Grade: B-/C+
Western comedy
Not rated (would be PG)

In his 1966 review of Texas Across the River, Bosley Crowther of The New York Times wrote, “Trying to make fun of Westerns is an aberrant Hollywood stunt that’s as fraught with folly and possible disaster as challenging John Wayne to draw. Either you score a clean hit on that first shot or it’s goodnight you. Well, they do not score a clean hit with Texas Across the River. . . .”

Not that it can’t be done, mind you. Wayne himself starred in two successful Western comedies—North to Alaska (1960) and McLintock! (1963)—but both of those were comic Westerns that still leaned heavily on Western conventions. Dustin Hoffman and Faye Dunaway had a runaway hit with Little Big Man (1970), a comic epic of the Old West that fell into the revisionist category because of its more favorable treatment of Indians. Then Jerry Paris and Mel Brooks scored bulls-eyes with Evil Roy Slade (1972) and Blazing Saddles (1974), but those were true parodies that poked fun of the genre while also clearly admiring it. And likable TV everyman James Garner charmed audiences with his Maverick-style antics in Support Your Local Sheriff! (1969).

But when members of the Rat Pack tried their hand at the comic Western, the screenplays they were given leaned more toward farce than fans of the genre seemed to prefer. Frank Sinatra and Dean Martin teamed up in 4 for Texas (1963), while Martin paired with Joey Bishop in Texas Across the River (1966). Neither film was successful, though the latter is the stronger one—the kind of gentle farce that appeals to children and people in the mood for something silly because of the level of humor—even though some of the material is very slightly risqué. It’s the plot that’s fun because it’s a little different from the standard Western fare.

Alain Delon gets second billing as Don Andrea Baldasar, a Spanish nobleman who shows up for his wedding to a Louisiana belle (Rosemary Forsyth) only to discover that she was previously engaged to an army officer . . . and neglected to tell him that she was no longer interested. One thing leads to another, and Baldasar finds himself needing to get out of town.

His path crosses with that of Sam Hollis (Martin) and his deadpan Indian companion Kronk (Bishhop), who are in need of a sharpshooter to help them protect a wagon train of settlers. Meanwhile, a company of cavalry under the command of Capt. Rodney Stimpson (Peter Graves) is riding all over the West trying to catch up with Baldasar, and a war party of Commanches led by Iron Jacket (Michael Ansara) shadows the settlers for most of the film, waiting for the right moment to attack. Baldasar saves a Commanche woman (Tina Marquand as Lonetta), who in turn tries to help him realize his dream of owning a cattle ranch. In other words, Texas Across the River has enough plots and side plots weaving here and there to keep one step ahead of the film’s running jokes that tend to stumble more than they run.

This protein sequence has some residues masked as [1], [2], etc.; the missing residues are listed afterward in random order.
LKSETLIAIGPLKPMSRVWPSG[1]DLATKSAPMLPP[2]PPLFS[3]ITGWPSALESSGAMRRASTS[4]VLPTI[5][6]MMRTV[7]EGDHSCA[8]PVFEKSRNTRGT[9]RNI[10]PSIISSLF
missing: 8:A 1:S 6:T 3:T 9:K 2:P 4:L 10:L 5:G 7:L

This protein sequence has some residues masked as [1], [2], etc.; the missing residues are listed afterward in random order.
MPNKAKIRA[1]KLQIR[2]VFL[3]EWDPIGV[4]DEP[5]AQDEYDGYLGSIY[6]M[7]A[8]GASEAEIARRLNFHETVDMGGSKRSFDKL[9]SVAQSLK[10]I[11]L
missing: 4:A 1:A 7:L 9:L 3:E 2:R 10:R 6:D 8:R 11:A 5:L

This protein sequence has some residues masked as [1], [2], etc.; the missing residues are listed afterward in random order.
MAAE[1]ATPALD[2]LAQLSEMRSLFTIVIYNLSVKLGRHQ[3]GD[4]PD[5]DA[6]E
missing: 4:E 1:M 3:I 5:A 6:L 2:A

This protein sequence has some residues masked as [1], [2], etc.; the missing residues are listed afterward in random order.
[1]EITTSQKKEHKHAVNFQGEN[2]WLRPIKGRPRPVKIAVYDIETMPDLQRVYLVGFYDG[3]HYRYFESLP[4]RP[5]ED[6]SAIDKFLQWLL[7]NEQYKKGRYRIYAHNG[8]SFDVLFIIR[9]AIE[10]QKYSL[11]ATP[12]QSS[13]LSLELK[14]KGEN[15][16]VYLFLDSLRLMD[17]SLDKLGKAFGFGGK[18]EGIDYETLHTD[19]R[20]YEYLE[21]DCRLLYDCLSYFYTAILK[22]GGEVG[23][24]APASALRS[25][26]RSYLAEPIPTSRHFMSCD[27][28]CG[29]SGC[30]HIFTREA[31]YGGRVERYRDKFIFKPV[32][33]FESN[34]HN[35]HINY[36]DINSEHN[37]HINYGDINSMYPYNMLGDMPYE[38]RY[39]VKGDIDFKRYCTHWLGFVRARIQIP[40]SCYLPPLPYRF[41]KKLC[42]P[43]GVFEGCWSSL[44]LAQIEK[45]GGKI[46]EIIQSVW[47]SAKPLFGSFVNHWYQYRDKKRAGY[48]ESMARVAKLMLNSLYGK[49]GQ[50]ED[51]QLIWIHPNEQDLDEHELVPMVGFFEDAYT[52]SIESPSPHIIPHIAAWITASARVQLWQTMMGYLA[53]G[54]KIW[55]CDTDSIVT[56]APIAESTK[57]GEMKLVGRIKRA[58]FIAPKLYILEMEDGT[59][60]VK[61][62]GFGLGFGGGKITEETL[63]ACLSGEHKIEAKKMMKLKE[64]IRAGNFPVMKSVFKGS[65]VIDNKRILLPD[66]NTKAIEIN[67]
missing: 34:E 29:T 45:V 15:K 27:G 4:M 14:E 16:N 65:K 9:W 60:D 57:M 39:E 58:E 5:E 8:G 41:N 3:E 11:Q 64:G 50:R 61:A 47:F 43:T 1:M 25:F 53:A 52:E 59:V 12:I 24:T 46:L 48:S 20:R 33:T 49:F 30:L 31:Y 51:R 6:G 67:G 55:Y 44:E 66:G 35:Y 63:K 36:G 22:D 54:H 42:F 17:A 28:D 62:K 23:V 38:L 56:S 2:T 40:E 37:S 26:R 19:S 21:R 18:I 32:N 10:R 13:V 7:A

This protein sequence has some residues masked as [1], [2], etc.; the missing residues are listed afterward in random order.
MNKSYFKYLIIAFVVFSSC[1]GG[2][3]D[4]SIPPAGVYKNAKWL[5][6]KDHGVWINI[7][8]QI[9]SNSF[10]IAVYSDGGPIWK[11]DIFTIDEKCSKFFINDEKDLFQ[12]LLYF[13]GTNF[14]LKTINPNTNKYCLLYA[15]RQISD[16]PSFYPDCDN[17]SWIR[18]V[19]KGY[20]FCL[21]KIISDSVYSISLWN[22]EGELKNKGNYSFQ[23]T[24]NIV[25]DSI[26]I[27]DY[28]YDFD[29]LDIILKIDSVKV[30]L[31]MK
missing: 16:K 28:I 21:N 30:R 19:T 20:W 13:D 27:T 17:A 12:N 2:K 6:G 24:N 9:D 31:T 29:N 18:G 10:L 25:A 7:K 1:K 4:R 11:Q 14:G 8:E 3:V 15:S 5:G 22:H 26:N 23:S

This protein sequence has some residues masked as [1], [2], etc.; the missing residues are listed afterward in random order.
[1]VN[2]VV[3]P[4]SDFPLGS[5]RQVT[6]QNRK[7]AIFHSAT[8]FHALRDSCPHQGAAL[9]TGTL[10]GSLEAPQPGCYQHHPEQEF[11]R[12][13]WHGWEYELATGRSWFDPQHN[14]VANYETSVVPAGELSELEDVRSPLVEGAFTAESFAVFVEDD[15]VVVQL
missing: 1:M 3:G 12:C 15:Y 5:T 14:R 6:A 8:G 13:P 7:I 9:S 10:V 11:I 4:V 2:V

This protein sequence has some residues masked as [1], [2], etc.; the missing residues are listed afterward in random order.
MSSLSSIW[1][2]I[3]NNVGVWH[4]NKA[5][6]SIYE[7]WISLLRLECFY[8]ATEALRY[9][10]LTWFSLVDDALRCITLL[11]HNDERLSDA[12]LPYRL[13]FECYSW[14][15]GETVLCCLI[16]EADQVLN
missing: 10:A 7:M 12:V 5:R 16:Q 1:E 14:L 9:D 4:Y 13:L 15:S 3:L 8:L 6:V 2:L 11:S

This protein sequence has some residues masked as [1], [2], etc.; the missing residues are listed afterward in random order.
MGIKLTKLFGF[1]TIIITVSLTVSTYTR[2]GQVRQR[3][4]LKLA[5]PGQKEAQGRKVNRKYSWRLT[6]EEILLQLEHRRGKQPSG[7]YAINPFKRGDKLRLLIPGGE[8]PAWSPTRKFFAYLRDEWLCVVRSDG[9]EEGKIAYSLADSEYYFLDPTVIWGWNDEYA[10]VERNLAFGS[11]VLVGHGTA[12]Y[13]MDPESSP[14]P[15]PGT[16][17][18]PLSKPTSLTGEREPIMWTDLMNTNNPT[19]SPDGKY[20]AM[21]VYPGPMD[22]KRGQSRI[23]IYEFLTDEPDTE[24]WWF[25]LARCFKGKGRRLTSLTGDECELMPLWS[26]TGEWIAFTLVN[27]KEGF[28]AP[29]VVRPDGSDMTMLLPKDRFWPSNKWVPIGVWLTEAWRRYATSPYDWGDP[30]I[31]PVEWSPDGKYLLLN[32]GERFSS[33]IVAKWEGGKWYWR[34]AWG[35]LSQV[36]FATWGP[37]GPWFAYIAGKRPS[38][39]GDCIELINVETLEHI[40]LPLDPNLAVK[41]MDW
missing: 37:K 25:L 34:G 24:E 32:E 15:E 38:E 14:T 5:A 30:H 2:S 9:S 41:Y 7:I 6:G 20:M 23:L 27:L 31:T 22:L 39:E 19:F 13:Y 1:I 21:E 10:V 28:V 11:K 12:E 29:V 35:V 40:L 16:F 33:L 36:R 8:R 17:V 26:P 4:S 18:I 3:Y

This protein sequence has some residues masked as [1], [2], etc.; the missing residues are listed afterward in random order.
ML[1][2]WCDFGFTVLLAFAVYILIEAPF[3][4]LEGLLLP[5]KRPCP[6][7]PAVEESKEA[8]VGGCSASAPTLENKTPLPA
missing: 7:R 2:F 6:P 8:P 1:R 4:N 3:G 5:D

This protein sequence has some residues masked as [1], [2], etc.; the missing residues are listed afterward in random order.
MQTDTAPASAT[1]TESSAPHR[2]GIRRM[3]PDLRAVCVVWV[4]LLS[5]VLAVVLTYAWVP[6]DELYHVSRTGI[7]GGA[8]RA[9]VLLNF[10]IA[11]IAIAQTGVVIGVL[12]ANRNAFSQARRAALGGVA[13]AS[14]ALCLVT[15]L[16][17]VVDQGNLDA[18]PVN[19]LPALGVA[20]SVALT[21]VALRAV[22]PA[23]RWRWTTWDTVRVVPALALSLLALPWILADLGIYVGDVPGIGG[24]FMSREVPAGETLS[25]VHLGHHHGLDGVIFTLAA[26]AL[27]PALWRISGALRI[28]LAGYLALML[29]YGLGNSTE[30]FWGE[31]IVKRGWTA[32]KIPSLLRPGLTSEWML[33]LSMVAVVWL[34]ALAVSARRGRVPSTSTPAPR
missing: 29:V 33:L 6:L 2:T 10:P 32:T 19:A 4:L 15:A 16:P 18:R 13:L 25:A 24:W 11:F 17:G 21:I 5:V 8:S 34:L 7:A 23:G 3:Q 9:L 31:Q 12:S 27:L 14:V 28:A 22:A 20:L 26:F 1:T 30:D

An Indian chief seems so devoted to his son (“Best brave will shoot a flaming arrow to signal the start of the attack”) that he tends to overlook the fact that the “boy” is a massive failure. But the reaction shots of the other braves is more of a failure as one of the main running gags. Other gags revolve around Baldasar’s European habit of greeting people, Sam’s scheming to get close to Phoebe Ann, Kronk’s deadpan one-liners, and Rodney’s repetitious cavalry command. It’s all pretty lightweight fun—not sharp or observant enough to be a parody, nor combined with enough serious adventure or romance to be a comic Western. Instead, it’s silly enough and with enough “misunderstanding” plot devices to qualify as a farce that barely clears the entertainment bar. One positive is that the only deaths are nongraphic comic ones, and there’s really no violence to speak of other than some dueling and fistfights. Three deaths actually provide the biggest humorous commentary on the genre, where one shot fells three Indians and their horses.

One caution (though I suppose savvy movie fans will already anticipate this): The film is full of outdated cultural depictions, starting with the fact that Ansara, of Lebanese descent, is the closest thing to a Native American that you’ll see in the film. “Whitewashing” was common practice in Hollywood, but the reaction shots of actors dressed like Indians draw attention to their whiteness. An attempt to poke fun of genre conventions (“White man speak with forked tongue. Old Indian saying. All old Indians say it”) still feels racist, as does Kronk’s funniest rejoinder (“Why weren’t you born a Commanche?” “Mother ran too fast.”). But that’s the level of humor, and there’s slapstick physical comedy as well—all of which makes it, in my mind, something for a younger audience—or diehard fans of the genre or Sinatra’s Rat Packers.

Entire family: Possibly, but recommended for age 10 and older
Run time: 101 min., Color
Studio/Distributor: Kino Lorber
Aspect ratio: 2.35:1 widescreen
Featured audio: DTS-Stereo
Bonus features: C
Intro/title sequence
Amazon link
Not rated (would be PG for some suggestive adult situations)

Language: 2/10—a handful of very minor swearwords

Sex: 2/10—some innuendo; a clumsy attempt to hug her; plus one scene where Forsyth is bathing and her naked back is seen from behind

Violence: 2/10—for a Western, there’s practically no violence, just those comic deaths and some dueling and fistfights

Adult situations: 2/10—Sam’s comic advances on Phoebe Ann could be considered adult, as was his coming upon her when she was bathing (though he and we don’t see anything)

Takeaway: Texas Across the River is a pleasant diversion, despite not being sharp enough to be considered one of the best parodies or comic Westerns